Thank You for Saying ‘Thank You’

Premier Pulse     January 2020

Belcastro_350x350by Marc Belcastro, DO, system chief medical officer, Premier Health

Imagine a workplace where everyone said “thank you” after each interaction. Research has proven a simple “thank you” can increase productivity, improve well-being, build mental strength, increase job satisfaction, and can be contagious. Other science-based studies have linked workplace gratitude to more positive emotions, less stress and fewer health complaints, a greater sense of achieving goals, fewer sick days, and higher satisfaction with co-workers.

Our days are filled with thousands of conversations, text messages, and countless emails. Would a continuous stream of “thank you’s” lack authenticity or become a bit annoying? I would submit that any downside is completely overshadowed by its benefits.

Cultural transformation would result from this simple, yet powerful habit. A word about culture; it is the environment that surrounds you all the time at work. Another way to express culture is similar to the description of personality. It is made of the values, beliefs, experiences, and habits that create a person’s behavior. An organization’s culture is made up of the life experiences each employee brings to the organization. While organizational culture is especially influenced by its leaders, every employee has an impact on its culture.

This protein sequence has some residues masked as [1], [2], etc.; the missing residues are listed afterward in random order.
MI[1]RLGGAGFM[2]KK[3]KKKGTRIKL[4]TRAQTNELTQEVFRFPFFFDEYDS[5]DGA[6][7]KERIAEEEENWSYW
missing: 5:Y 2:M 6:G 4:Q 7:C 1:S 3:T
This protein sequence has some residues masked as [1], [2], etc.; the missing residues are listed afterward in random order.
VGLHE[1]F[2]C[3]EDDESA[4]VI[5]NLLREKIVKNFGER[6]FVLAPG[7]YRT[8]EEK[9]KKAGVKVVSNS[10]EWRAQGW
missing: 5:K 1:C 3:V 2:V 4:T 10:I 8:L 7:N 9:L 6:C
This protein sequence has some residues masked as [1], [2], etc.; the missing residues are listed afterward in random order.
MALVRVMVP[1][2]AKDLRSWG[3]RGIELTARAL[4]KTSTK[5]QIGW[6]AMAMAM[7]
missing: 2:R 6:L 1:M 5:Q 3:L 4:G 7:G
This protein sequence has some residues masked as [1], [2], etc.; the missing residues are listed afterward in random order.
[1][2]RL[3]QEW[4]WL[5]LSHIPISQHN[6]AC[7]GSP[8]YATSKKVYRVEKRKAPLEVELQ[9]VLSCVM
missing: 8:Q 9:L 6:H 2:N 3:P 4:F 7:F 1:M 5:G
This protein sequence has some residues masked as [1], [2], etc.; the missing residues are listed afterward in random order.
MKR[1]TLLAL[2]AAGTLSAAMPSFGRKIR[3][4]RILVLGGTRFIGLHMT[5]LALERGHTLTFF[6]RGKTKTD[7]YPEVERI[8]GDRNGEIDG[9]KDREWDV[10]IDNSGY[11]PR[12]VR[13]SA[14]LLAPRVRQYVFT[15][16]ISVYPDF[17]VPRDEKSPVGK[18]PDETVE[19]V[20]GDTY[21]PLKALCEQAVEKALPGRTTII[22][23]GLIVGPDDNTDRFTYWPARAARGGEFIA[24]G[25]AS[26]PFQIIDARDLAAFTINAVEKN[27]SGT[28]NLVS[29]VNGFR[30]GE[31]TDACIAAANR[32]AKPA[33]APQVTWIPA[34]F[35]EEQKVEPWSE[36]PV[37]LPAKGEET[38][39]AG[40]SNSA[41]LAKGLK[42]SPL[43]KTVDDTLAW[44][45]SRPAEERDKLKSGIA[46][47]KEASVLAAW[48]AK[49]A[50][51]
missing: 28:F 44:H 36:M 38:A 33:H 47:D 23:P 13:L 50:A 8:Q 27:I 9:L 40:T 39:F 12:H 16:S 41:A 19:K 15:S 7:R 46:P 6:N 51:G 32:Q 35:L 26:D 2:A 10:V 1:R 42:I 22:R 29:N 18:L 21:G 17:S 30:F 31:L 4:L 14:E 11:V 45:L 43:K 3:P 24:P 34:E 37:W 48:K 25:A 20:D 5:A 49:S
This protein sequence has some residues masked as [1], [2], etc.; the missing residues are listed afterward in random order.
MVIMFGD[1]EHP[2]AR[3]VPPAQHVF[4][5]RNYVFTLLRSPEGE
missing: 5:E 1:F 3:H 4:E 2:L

For example, Spectrum Health in Grand Rapids, Mich., is a system with 18,000 employees and 1,500 physicians. They embarked on a goal to reduce hospital-acquired infections with a primary focus on hand hygiene. Their starting compliance rate was 60 percent. Every member of the team committed to 100 percent accountability for their own and for one another’s hand hygiene behavior. When anyone witnessed a co-worker miss a hand hygiene moment, they would remind the violator. That person would respond with “thank you,” without getting defensive. Within a month, the hand hygiene compliance rate jumped to 90 percent and ultimately reached 98 percent for more than one year. This simple behavior influenced the culture of safety beyond hand hygiene. The clinical achievement, combined with the positive interactions, crossed over to staff accountability for all safety interactions.

Imagine the impact of “thank you” on the heart of a busy and stressed nurse. Imagine the impact on patients and the operating room staff if every time a member of the OR team spoke a concern, they heard “thank you” from the surgeon, even if the concern was not valid. Multiply those moments of gratitude. I am convinced that the safety and well-being of our patients and staff would be transformative. Give it a try, and let me know how it goes.

Back to the January 2020 issue of Premier Pulse

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